A South Court expansion was completed in July 1980. It added fifteen stores and services, including a new boutique-type Sattler's. Mall stores at this time included Altier's Naturalizer Shoes, York Steak House, Florsheim Thayer McNeil Shoes, Richman Brothers men's wear, So-Fro Fabrics, Hickory Farms of Ohio, The Fashion Factory and a Child World toy store. The shopping hub spanned approximately 799,100 leasable square feet and housed ninety-three stores and services.

The General Cinema Corporation Thruway Mall Cinema was built as a southeastern outparcel. Its first features were shown on December 16, 1977. Originally a 3-screen venue, the facility was expanded into a 6 -and then 8- plex. The theater was shuttered on November 30, 1999. It re-opened, as the Dipson Theatres Thruway Cinema 8, on June 1, 2001 and morphed into the JGM Entertainment Movieland 8 Theatres in 2004. 

Shopping centers in the THRUWAY trade area included SENECA MALL (1969-1994) {4.7 miles south, in Erie County (Town of West Seneca)}, COMO PARK MALL / APPLETREE MALL (1972) {1.5 miles southeast, in Erie County (Town of Cheektowaga)} and McKINLEY MALL (1985) {8.2 miles south, in Erie County (Town of Hamburg)}.

THRUWAY MALL did well until the completion of WALDEN GALLERIA {.8 mile northeast, in Erie County (Town of Cheektowaga)}. This mega mall's first tenants opened on May 1, 1989, with one of its stores being a relocation of the THRUWAY MALL J.C. Penney. AM&A's also moved to WALDEN GALLERIA. Their THRUWAY store went dark on July 28, 1990. Kleinhans pulled up stakes in December 1990.

The abandoned AM&A's building was subdivided, with a (49,800 square foot) Value City Furniture setting up shop in its first floor. A grand opening was held in October 1994. This new store was part of an ongoing shift to remarket THRUWAY MALL as an off-price shopping center. Unfortunately, this new focus could not change the fortunes of the past-its-prime property. 

A foreclosure auction was held in September 1994. The Buffalo-based Benderson Development Company acquired the virtually vacant facility for a rock bottom price and shuttered the interior concourse in November 1995.

As one might expect, a raze-and-replace plan had been devised. The first, announced in November 1995, would have demolished only the southern half of the complex. A second proposal, from November 1996, became the accepted plan. 600,000 square feet were knocked down, leaving the AM&A's building and freestanding Firestone Auto Center, cinema and bank structures standing.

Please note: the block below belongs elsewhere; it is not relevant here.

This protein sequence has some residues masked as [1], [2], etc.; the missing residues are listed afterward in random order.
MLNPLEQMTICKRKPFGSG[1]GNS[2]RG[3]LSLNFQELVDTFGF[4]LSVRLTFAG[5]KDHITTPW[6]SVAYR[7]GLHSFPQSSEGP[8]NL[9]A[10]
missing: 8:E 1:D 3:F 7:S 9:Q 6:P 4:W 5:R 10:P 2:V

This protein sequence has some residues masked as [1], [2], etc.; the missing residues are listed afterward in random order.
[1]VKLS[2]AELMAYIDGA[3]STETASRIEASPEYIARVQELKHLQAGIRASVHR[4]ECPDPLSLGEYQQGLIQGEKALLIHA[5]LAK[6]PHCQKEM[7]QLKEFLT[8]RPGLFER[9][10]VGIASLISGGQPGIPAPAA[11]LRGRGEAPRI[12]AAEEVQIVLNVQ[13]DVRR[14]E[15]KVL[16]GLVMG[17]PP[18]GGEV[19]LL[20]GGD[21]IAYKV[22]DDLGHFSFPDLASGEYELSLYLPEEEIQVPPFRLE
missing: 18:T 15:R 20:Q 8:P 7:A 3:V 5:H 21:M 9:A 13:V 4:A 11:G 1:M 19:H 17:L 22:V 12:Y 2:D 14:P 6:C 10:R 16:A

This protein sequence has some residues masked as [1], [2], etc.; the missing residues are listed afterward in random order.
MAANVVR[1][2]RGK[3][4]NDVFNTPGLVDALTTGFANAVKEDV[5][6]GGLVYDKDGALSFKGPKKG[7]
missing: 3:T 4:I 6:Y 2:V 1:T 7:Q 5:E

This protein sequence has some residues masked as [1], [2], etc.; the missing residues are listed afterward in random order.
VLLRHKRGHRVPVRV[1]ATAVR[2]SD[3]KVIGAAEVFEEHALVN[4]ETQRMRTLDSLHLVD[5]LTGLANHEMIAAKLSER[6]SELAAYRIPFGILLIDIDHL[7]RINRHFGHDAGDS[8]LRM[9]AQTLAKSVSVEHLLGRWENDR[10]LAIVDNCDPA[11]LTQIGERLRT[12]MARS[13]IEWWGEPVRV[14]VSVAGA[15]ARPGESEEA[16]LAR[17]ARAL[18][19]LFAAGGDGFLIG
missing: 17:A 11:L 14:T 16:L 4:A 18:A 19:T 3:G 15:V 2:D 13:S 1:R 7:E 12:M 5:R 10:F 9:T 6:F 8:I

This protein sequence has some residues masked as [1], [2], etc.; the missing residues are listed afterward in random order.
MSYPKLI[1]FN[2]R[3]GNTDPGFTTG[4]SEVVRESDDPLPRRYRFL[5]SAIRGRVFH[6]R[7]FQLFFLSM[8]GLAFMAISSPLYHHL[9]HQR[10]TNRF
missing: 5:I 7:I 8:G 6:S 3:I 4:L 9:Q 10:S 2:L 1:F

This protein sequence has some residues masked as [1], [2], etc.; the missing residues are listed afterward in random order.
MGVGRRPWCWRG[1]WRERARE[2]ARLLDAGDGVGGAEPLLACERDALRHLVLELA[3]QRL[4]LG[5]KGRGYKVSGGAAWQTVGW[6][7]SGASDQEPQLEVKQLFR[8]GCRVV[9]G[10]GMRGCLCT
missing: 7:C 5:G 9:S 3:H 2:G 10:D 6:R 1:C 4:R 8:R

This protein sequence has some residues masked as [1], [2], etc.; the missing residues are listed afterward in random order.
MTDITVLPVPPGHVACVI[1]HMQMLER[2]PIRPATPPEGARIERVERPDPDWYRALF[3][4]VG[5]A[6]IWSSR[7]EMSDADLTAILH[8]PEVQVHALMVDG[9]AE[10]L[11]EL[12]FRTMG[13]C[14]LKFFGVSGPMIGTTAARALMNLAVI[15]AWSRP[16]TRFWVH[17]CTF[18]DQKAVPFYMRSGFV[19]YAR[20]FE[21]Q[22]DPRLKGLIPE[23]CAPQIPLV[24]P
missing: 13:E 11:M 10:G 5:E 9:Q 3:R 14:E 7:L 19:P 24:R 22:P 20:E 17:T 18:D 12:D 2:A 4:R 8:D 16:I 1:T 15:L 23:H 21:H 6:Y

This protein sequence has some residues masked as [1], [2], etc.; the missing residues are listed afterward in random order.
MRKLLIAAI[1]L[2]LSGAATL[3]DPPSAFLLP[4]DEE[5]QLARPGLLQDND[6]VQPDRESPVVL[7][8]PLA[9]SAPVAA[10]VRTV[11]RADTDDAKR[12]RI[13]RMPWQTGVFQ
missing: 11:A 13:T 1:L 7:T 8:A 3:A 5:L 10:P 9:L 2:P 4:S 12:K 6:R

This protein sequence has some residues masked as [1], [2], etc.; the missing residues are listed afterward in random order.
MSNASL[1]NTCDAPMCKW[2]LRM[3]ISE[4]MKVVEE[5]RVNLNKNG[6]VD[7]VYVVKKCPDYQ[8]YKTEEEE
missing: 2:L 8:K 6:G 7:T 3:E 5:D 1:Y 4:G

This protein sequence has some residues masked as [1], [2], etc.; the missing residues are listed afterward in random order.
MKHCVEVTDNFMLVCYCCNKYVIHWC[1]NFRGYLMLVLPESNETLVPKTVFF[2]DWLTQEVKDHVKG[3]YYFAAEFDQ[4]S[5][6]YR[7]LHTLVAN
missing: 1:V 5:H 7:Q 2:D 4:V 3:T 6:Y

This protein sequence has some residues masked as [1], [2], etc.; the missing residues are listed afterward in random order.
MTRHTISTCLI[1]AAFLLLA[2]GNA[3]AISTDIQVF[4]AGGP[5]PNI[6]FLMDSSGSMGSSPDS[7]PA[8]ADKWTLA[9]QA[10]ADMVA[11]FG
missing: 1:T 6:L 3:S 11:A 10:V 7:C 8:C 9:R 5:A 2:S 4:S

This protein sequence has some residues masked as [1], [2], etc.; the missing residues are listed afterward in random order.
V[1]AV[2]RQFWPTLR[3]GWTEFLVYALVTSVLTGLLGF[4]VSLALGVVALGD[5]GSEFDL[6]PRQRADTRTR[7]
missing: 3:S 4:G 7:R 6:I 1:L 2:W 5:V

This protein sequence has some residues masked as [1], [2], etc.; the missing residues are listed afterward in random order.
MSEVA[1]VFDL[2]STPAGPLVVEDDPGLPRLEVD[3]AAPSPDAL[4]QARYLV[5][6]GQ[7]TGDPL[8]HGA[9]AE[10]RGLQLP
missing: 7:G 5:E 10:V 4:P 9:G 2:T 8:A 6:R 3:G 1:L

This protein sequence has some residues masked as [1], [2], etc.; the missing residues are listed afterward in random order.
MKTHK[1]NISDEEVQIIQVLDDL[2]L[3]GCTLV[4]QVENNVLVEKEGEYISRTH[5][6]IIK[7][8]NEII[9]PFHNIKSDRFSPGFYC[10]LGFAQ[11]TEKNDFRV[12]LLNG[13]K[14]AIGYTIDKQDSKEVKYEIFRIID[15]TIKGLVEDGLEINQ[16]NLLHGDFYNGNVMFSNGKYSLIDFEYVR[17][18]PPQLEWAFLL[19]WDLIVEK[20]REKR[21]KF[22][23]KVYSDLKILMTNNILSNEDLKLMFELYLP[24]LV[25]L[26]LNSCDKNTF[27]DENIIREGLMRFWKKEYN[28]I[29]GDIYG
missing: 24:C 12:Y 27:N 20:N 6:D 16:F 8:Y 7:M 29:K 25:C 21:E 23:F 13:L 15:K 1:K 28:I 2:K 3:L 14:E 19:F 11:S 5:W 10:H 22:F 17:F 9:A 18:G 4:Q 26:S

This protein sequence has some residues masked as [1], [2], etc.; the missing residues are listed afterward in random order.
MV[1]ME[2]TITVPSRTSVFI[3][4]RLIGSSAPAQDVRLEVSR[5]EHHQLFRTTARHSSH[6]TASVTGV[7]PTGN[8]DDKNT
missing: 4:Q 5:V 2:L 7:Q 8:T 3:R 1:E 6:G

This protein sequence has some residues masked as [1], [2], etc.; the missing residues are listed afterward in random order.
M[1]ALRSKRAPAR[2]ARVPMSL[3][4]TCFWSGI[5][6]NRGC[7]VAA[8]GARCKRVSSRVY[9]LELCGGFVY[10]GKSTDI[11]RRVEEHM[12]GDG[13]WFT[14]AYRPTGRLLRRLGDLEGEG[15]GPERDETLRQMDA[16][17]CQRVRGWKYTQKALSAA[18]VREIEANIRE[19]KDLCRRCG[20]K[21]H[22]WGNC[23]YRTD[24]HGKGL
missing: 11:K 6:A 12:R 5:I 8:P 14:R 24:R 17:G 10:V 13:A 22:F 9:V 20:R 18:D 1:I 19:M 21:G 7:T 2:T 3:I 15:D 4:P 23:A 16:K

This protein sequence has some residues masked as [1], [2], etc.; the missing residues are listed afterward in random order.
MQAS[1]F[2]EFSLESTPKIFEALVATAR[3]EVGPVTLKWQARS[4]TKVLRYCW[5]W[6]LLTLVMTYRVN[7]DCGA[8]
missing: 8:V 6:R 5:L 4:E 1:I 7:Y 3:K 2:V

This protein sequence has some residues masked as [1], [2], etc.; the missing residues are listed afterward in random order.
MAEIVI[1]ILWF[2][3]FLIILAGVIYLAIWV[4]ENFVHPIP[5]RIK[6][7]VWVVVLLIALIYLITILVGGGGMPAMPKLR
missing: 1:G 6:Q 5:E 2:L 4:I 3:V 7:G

News of a prospective retail complex, to be known as THRUWAY CONSUMER SQUARE, surfaced in March 1997. By April, the name had been changed to THRUWAY PLAZA. The first tenant, a 1-level (90,000 square foot) Wal-Mart SuperCenter, opened its doors on January 26, 1998. A newly-built (55,400 square foot) Tops Market opened in December 1999. This was followed by a 1-level (132,300 square foot) Home Depot, which held its grand opening in 2001.

Beachwood Ohio's Developers Diversified Realty acquired the real estate portfolio of Benderson Development in mid-2004 and became the new proprietor of THRUWAY PLAZA. They sold the 572,600 square foot power center, along with fifteen other properties, to a joint venture of Elmsford, New York's DLC Management Corporation and DRA Advisors. This transaction closed in October 2016.

WalMart at THRUWAY PLAZA had pulled up stakes in April. Its vacant store was re-leased in increments. A 12,000 square foot section was occupied by Citi Trends. Planet Fitness (with 25,000 square feet) was dedicated on March 21, 2018. The Movieland 8 Theatres had been shuttered on May 11, 2015. The building was sold to a local church in June 2017. 

Sources:

The Courier-Express (Buffalo)
The Buffalo News
preservenet.cornell.edu/publications/Longstreth Branch Store.doc
Information provided by Bill Schultz and Robert Lackameyer, Greater Buffalo residents
https://cheektowagachronicle.com
http://www.tocny.org
http://wnyheritagepress.org 
http://www.ddr.com (Developers Diversified Realty)
http://rew-online.com
http://dlc.propertycapsule.com (DLC Management Corporation)
https://buffalostreets.com